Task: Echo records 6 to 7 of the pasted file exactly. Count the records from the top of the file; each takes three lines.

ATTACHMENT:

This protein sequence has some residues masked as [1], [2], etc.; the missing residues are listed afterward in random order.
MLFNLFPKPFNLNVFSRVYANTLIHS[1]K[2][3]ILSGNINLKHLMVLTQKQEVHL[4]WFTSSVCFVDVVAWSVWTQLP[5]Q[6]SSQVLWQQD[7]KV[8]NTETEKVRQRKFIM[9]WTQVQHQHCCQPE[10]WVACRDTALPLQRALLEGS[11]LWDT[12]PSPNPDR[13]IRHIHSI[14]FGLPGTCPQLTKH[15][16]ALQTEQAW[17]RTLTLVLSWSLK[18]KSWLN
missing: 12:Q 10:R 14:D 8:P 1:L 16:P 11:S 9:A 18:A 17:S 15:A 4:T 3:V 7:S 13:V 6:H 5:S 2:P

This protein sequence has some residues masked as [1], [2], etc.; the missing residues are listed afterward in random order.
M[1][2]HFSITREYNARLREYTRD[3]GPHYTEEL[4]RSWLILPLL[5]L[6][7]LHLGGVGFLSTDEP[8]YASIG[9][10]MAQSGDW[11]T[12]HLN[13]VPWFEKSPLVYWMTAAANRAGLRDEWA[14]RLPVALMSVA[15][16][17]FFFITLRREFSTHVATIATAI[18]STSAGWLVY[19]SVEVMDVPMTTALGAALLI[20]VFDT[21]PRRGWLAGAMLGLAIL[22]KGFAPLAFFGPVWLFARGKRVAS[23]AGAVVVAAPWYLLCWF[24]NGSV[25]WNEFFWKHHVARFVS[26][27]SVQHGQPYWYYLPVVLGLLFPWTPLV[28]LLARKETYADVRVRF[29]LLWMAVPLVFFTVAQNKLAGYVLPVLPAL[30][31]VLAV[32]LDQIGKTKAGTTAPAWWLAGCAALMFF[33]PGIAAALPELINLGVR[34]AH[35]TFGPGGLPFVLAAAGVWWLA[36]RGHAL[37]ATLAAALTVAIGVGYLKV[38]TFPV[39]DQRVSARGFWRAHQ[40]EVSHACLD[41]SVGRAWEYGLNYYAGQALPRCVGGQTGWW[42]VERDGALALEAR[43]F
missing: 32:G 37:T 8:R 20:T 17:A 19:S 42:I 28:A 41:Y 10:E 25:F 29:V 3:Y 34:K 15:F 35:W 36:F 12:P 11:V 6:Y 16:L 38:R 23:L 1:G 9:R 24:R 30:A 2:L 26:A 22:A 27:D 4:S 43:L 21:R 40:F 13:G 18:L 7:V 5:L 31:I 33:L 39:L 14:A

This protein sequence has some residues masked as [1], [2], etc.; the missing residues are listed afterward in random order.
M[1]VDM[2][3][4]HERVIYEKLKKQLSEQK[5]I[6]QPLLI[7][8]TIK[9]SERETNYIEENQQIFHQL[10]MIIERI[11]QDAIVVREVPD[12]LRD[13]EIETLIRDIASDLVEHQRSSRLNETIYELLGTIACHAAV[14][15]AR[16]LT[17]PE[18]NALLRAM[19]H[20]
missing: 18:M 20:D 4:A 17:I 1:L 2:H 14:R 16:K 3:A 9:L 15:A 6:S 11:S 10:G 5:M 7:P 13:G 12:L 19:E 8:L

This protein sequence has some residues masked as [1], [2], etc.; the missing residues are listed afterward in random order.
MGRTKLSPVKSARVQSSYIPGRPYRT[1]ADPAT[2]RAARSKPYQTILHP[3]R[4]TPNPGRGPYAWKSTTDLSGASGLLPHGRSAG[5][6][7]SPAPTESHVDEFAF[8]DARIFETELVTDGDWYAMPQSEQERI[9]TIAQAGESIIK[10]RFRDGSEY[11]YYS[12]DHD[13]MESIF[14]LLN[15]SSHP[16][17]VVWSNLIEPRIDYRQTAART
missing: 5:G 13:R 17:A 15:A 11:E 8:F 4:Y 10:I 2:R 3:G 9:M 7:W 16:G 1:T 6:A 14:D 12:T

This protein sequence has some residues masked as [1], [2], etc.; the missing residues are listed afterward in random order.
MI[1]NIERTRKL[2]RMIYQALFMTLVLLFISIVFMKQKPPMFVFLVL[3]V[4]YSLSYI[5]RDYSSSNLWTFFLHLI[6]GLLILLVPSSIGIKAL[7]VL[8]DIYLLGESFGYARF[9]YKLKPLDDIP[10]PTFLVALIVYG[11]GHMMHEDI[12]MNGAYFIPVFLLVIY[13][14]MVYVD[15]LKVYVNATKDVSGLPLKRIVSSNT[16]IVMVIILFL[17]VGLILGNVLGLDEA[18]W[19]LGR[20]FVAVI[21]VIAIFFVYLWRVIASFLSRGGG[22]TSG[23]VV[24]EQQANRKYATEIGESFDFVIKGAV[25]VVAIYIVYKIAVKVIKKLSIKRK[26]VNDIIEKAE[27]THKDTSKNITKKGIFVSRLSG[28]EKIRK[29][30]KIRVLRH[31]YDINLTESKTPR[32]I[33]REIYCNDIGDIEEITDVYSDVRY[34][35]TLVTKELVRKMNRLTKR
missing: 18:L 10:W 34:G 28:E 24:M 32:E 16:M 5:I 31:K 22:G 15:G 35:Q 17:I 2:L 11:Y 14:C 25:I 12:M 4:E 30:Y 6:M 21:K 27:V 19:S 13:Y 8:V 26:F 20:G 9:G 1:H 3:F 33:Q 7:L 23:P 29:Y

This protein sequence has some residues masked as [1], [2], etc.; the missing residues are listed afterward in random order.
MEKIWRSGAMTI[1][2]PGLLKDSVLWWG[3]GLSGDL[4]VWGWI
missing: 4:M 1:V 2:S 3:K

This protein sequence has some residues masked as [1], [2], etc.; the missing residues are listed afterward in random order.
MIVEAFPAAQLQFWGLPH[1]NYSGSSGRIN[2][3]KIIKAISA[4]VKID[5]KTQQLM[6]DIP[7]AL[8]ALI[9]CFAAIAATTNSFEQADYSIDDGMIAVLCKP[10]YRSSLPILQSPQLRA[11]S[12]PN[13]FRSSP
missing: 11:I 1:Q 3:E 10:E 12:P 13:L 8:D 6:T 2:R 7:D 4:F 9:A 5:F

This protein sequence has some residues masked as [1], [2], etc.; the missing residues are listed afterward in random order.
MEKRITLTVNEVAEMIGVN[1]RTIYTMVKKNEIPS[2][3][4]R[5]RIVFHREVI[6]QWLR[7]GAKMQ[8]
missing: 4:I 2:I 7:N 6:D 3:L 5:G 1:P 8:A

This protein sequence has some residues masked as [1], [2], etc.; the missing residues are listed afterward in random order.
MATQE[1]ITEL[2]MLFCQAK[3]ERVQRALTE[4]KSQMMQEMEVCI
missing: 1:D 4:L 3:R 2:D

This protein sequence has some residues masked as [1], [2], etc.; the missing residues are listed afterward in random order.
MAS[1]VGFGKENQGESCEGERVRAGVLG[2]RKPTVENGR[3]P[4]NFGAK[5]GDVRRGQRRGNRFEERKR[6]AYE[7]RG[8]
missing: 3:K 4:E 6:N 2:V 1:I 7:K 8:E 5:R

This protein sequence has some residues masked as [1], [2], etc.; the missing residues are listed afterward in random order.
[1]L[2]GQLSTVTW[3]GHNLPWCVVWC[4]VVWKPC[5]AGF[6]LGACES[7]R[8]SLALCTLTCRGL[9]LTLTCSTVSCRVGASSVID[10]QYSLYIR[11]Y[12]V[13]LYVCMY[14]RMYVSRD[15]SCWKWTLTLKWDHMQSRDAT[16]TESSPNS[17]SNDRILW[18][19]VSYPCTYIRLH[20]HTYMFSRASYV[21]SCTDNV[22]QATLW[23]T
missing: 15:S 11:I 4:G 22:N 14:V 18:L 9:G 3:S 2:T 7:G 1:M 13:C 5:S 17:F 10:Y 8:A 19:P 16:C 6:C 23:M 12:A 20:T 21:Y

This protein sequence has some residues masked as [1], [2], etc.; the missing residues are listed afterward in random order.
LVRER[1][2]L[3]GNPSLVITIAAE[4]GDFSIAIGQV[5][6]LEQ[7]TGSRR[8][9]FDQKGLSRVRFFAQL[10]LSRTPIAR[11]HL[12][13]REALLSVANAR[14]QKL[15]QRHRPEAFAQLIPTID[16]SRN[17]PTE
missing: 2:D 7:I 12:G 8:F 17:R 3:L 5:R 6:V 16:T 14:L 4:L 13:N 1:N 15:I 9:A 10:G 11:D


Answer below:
This protein sequence has some residues masked as [1], [2], etc.; the missing residues are listed afterward in random order.
MEKIWRSGAMTI[1][2]PGLLKDSVLWWG[3]GLSGDL[4]VWGWI
missing: 4:M 1:V 2:S 3:K

This protein sequence has some residues masked as [1], [2], etc.; the missing residues are listed afterward in random order.
MIVEAFPAAQLQFWGLPH[1]NYSGSSGRIN[2][3]KIIKAISA[4]VKID[5]KTQQLM[6]DIP[7]AL[8]ALI[9]CFAAIAATTNSFEQADYSIDDGMIAVLCKP[10]YRSSLPILQSPQLRA[11]S[12]PN[13]FRSSP
missing: 11:I 1:Q 3:E 10:E 12:P 13:L 8:D 6:T 2:R 7:D 4:F 9:A 5:F